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Press one for English

January 14, 2008

by Jen Bakken

Last week, I had to call my cell phone company to discuss an error on my bill.

I dreaded having to do this because I knew what I was in for. As the recording told me to “Please press one for English” I rolled my eyes, hoping I’d be connected with someone who not only spoke English, but understood it as well.

My past experience with the customer service from my cell phone company has been less than favorable.

In fact, horrible sums it up, but like many other cell phone users I am stuck in my contract unless I want to pay a high fee.

After listening to how important my call was to them, I continued to wait over 15 minutes before my call was important enough for them to answer.

While I waited, the annoying digital hold music gave me a headache. Every few minutes, I was reminded that quality customer service was their top priority, and that my phone call may be recorded.

When there was finally another human being on the line with me, I sighed as I heard her accent.

Even though I knew where I was calling, I could barely understand her greeting.

She had to ask me for my information multiple times because I couldn’t understand her and she couldn’t understand me.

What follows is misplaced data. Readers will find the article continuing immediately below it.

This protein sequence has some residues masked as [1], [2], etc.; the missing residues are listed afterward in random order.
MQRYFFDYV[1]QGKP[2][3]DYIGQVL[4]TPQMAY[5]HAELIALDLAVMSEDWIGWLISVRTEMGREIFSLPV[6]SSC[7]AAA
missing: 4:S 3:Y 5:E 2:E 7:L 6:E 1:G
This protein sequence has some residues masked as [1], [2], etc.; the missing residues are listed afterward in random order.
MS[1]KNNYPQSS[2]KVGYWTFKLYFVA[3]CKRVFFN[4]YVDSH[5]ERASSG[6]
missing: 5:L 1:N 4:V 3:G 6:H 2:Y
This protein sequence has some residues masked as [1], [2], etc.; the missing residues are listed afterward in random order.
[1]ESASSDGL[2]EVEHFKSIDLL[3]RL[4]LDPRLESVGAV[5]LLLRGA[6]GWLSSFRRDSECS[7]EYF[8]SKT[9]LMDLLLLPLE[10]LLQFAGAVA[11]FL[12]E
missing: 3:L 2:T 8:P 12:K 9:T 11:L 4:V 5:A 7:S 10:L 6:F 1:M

I was more than annoyed. After another 15 minutes, I was no closer to figuring out the problem with my bill.

I asked politely if I could be connected with someone who spoke English more clearly, and was met with complete silence on the other end.

Barely able to keep myself from screaming into the phone, I said, “You know I did press one for English.”

I thought she was giving me the silent treatment again, until I heard a dial tone.

She hung up on me.

I could not believe it. I had been on the phone for over half an hour and now I had to start all over.

My face flushed with anger as I dialed the number again. Maybe my comment about pressing one for English was a bit snotty, but I was irritated. If I had pressed two for Spanish, would I have been connected with someone who couldn’t really speak it?

I realize companies are outsourcing and using call centers in other countries, but couldn’t they make sure the people who work in those centers can speak and understand the language?

Once again, I was on hold listening to awful music, then interrupted occasionally to hear a recording telling me that my call was very important and that quality customer service was their top priority.

I thought to myself, “Yeah right.”

By the time a customer service agent answered my call, I had been trying for more than 50 minutes to speak to someone.

When I heard a man talk to me in clear English, I almost jumped for joy.

“Oh, thank you!” I told him.

“For what ma’am?” he asked.

“For speaking English!” I answered.

He had a southern accent, but I could understand him, and better yet, he could understand me.

It only took a few minutes for him to answer the question I had about my bill.

I simply do not understand why, after pressing one for English, I should have to hold my breath and pray for someone who actually knows the language.